Driven to the Poorhouse: How Car Title Lenders Prey on Americans

The cheerful come-ons seem more cheesy than sleazy — “Looking for a New Way to Borrow?” “Apply Now-Get Cash Today!” “Go From $0 to Cash in Less Than an Hour” — but these are not the friendly offers of local diversified banks. They are the insidious pitches of companies that do one thing very well: make car title loans to Americans desperate for cash.

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Car-dependent transportation systems create the perfect environment for car title lenders to feed off low-income Americans.

These highly specialized lenders do a gangbuster business, pulling in hundreds of millions of dollars in loan payments annually. Still, the no-savings-just-loans outfits are little known to most middle- and upper-income families. That’s because their business model entails opening tens of thousands of storefronts in poorer neighborhoods, and throwing up websites online, to target families who need cash but whose only significant asset is a car, often a high-mileage beater. They sell their customers high interest rate loans against some portion of the value of their cars, usually without a credit or income check. And they make those loans at unconscionable rates that can hit 600 percent on an annual basis.

Hard to believe, but it gets worse. When borrowers default, these companies swoop in and “foreclose” on their cars. This is a simple and speedy process because, before handing over the cash, they take both the car’s title and duplicate keys and sometimes install a tracking device on the vehicle. Repossessions can be done in terrifying or violent ways, as the National Consumer Law Center (NCLC) has documented [PDF]. But even when the repossessions are done peacefully, they leave the car’s now former owner with the sudden and daunting challenge of getting to work on time — or getting to work at all — in a transit-poor community. A car title loan victim can quickly find his or her job repossessed along with the car.

In an America that is so car dependent — 50 percent of us have no public transit option to get to work — and an America with plenty of people struggling to make ends meet with or without a job, it’s a brilliant, if despicable business model.

Not every state allows car title loans in this fully predatory form, but in those that do, lenders have mushroomed with banking deregulation. Companies like Cash America, North American Title Loans, New Century Financial, and Title Max market their loans aggressively in urban, especially minority, communities. Cook County, Illinois is home to several hundred brick and mortar locations that make loans with an average APR of 263 percent and repossess one of every five cars used as collateral.  Until New Hampshire regulated the industry, 10,000 loans totaling over $7.5 million were made in that small state in a single year.  Car title lenders repossessed over 17,000 cars in one recent year in Tennessee alone.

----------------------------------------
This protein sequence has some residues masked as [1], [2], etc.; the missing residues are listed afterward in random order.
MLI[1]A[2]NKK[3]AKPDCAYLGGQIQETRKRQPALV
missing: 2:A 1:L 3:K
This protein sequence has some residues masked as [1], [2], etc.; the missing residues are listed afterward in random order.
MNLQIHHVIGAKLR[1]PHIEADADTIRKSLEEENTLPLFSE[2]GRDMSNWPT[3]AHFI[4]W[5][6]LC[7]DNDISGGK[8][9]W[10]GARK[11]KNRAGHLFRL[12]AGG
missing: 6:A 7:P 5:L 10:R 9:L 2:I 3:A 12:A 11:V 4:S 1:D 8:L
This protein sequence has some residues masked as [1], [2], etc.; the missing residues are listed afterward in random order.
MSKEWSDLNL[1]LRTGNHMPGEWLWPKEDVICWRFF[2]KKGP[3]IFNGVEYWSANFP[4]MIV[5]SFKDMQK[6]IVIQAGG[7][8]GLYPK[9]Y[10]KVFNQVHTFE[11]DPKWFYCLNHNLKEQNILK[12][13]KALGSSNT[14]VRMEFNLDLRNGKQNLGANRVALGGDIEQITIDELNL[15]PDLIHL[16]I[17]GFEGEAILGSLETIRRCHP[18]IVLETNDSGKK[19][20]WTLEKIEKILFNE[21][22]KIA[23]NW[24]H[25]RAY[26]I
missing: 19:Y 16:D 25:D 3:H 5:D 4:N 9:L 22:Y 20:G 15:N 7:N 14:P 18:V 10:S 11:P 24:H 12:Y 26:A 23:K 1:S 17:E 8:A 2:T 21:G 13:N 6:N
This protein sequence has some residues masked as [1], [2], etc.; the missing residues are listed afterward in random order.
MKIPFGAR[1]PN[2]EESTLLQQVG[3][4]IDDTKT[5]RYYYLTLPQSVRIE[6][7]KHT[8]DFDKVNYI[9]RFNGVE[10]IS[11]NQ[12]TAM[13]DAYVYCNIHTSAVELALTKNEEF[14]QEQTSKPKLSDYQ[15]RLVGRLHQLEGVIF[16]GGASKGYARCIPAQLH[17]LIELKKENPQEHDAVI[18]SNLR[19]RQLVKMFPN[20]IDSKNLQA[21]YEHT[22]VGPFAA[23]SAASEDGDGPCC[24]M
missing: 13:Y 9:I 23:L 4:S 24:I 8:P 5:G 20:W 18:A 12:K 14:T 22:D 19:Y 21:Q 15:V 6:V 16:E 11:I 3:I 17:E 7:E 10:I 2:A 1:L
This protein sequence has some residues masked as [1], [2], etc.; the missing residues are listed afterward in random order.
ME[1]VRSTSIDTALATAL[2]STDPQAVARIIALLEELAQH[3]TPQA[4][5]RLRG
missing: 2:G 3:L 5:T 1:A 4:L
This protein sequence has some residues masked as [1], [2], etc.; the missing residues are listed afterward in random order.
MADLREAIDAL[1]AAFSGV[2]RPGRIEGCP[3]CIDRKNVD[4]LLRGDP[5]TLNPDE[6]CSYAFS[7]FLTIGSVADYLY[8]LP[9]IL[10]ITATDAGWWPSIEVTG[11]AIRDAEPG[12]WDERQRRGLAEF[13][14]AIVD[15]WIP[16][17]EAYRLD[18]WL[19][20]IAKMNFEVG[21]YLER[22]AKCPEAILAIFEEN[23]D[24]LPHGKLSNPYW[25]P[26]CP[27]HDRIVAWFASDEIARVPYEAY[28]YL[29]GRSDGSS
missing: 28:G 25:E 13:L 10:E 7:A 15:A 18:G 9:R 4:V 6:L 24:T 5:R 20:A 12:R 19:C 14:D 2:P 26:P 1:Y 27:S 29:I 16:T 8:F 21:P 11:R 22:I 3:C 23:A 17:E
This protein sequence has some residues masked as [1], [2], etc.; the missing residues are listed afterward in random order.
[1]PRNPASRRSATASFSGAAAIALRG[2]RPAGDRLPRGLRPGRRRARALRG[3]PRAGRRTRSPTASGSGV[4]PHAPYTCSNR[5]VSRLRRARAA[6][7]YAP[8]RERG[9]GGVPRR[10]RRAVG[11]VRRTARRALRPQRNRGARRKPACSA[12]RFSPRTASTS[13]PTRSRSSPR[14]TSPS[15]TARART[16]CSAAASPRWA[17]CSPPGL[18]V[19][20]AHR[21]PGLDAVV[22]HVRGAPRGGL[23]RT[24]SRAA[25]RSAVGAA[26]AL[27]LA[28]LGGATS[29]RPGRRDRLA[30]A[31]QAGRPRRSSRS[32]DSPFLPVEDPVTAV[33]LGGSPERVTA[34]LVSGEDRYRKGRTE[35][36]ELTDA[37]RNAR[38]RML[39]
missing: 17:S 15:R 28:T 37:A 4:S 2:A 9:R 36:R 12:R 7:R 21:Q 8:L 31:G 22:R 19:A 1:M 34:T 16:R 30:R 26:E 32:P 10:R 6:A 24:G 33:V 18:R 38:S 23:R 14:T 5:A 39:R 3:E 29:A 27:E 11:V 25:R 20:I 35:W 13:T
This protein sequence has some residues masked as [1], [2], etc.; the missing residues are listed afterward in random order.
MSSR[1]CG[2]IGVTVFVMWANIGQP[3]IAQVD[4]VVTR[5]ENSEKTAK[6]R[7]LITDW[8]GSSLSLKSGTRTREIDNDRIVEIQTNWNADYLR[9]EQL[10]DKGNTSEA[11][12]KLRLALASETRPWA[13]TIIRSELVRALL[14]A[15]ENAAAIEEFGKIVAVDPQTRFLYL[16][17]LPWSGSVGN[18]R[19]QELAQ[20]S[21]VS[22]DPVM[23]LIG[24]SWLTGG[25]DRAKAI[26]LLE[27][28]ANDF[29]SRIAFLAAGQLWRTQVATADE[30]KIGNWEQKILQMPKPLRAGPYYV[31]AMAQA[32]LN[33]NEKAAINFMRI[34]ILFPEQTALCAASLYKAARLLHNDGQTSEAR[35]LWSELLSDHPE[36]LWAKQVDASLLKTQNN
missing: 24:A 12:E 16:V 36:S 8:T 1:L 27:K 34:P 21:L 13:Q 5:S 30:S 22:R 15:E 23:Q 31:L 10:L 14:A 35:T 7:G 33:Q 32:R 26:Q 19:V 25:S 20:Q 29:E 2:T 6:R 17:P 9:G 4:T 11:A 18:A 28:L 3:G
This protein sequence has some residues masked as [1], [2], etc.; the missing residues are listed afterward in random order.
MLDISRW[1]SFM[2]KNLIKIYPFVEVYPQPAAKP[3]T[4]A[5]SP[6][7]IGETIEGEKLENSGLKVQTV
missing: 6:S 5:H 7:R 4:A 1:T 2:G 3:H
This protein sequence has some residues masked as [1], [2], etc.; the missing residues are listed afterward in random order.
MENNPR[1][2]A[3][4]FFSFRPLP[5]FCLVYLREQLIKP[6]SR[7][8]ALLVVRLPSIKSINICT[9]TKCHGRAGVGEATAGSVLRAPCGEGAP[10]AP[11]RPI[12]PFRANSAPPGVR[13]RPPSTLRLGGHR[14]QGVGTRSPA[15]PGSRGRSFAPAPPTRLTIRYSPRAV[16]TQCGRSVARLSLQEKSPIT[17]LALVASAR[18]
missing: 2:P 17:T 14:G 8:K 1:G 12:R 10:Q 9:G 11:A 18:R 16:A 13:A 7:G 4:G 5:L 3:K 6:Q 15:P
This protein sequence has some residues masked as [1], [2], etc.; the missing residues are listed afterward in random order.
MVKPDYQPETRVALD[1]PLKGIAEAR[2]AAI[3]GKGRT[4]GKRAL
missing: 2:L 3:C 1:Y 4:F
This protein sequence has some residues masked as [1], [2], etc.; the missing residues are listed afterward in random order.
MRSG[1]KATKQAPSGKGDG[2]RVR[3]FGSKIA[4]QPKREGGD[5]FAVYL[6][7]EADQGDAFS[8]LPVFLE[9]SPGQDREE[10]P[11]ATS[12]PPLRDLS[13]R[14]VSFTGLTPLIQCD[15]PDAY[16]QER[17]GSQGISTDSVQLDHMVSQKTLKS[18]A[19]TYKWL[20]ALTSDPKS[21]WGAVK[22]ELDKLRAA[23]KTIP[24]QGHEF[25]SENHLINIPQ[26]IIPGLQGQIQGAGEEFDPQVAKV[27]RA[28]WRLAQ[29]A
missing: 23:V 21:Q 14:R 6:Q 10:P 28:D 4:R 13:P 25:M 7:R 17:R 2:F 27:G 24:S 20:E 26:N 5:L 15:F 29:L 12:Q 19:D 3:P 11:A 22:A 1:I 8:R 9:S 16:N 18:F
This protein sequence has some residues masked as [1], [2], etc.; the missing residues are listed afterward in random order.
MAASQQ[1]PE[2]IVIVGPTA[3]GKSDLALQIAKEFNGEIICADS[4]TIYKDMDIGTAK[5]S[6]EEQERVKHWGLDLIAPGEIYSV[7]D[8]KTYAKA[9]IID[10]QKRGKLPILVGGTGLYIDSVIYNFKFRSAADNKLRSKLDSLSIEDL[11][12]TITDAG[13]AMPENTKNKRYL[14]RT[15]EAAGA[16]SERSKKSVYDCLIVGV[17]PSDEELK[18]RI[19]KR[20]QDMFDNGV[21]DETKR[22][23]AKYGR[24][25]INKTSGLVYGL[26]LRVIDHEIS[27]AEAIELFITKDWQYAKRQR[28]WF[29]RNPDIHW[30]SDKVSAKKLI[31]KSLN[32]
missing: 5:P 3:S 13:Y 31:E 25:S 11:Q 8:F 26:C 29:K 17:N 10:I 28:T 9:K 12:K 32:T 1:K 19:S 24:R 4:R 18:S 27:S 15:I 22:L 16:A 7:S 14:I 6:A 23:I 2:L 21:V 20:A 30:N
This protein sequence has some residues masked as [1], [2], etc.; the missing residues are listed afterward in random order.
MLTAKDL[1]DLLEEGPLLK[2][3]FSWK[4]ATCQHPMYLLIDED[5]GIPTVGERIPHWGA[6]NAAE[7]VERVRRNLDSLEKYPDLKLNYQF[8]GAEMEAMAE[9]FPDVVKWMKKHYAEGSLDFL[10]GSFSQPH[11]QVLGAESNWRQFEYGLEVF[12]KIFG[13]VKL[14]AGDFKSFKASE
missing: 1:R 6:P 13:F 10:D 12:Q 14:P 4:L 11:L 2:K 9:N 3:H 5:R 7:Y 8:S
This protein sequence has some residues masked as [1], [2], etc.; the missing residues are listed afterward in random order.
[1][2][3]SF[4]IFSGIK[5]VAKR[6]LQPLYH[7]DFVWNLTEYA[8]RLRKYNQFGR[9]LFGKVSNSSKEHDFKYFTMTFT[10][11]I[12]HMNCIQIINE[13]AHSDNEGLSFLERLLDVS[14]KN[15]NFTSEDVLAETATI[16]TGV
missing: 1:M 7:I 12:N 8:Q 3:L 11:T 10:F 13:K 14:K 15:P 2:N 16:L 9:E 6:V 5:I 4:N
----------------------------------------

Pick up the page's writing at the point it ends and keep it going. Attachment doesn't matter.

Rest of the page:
These loans can be structured in ways that make it surprising that default rates aren’t higher. Initial terms are usually a month, but loans are frequently rolled over, with further interest payments charged if the borrower is unable to repay quickly enough. A $2,000 car title loan can cost $5,250 in interest over 16 months. Yes, with repayment of the principal, that’s $7,250 to borrow $2,000.

Even smaller amounts of borrowing can snowball with devastating consequences. A single mother in Georgia took out a $450 loan from Atlanta Title Loans to help make her utility payments. She was charged $112.50 a month in interest until, unable to keep up four months later, she found the firm had repossessed her car in the middle of the night, and she could no longer get to work. A Virginia woman who borrowed $900 against her car just last year has already paid $4,000 to the car title company and still owes the full principal balance.

Car title loans are just one of a host of ways by which our existing car system sucks wealth out of poor and working class communities. Auto dealers targeting lower income customers often provide predatory loans on site and charge prices for used cars well above Blue Book values. Insurers can and do charge residents of poorer zip codes exorbitantly higher rates regardless of age or driving record. And while minimum wage earners or consumers with modest incomes might seem to be an unattractive customer base, there are a lot of households to extract wealth from when 100 million Americans make $25,000 or less and 90 percent own a car. Millions of customers times thousands of dollars of interest payments and thousands of dollars of repossessed car sales equals a lucrative market.

When you cross a car dependent transportation system with an under-regulated banking industry, you allow the wholesale looting of poorer American neighborhoods.

Some good news came with the midterm election: the number of states that have outlawed car title loans or some of the most egregious lending practices rose to 31 as Montanans voted yes on a rate cap for car title lenders, dropping the maximum from 400 percent to 36 percent (read the ballot text).

A variety of national organizations, such as the NCLC and Consumers for Auto Reliability and Safety, have been diligently educating consumers and encouraging stronger regulation of car usury. So, too, have local and regional groups such as the Virginia Poverty Law Center and New Hampshire Legal Assistance, key since the new Consumer Financial Protection Agency leaves regulatory power in the hands of the states.

Tougher rules are needed, and yet lower income Americans will remain dependent on the budget-busting automobile until we also provide better, more equitable transportation options.

Anne Lutz Fernandez, a former marketer and banker, and Catherine Lutz, an anthropologist at the Watson Institute at Brown University, are the authors of Carjacked: The Culture of the Automobile and its Effect on our Lives (Palgrave Macmillan).

  • Wow, the most expenjsive cargo bikes I sell are 2,000. For half that price, you can own free and clear a very fine bicycle (and accesories to carry kids and stuff). All we’re missing is the infrastructure to allow low capital input to transport oneself (and one’s family).

  • I didn’t think it possible, but we’ve found a more despicable “legal” loan shark than the payday lenders. Here in D.C., ads for these reprehensible enterprises flood the airwaves, especially on late night television. What’s even worse, half the commercials portray scenarios where people take the loans for a frivolous consumer binge – a shopping trip, a vacation, one even had a guy “in the club” trying to impress people with his spending. Hard to imagine *that* being a wise investment. Sadly, most of the people that go for these loans probably aren’t getting it for something so trivial, but rather a sudden urgent expense such as a medical bill, or even basic necessities like rent and utility bills.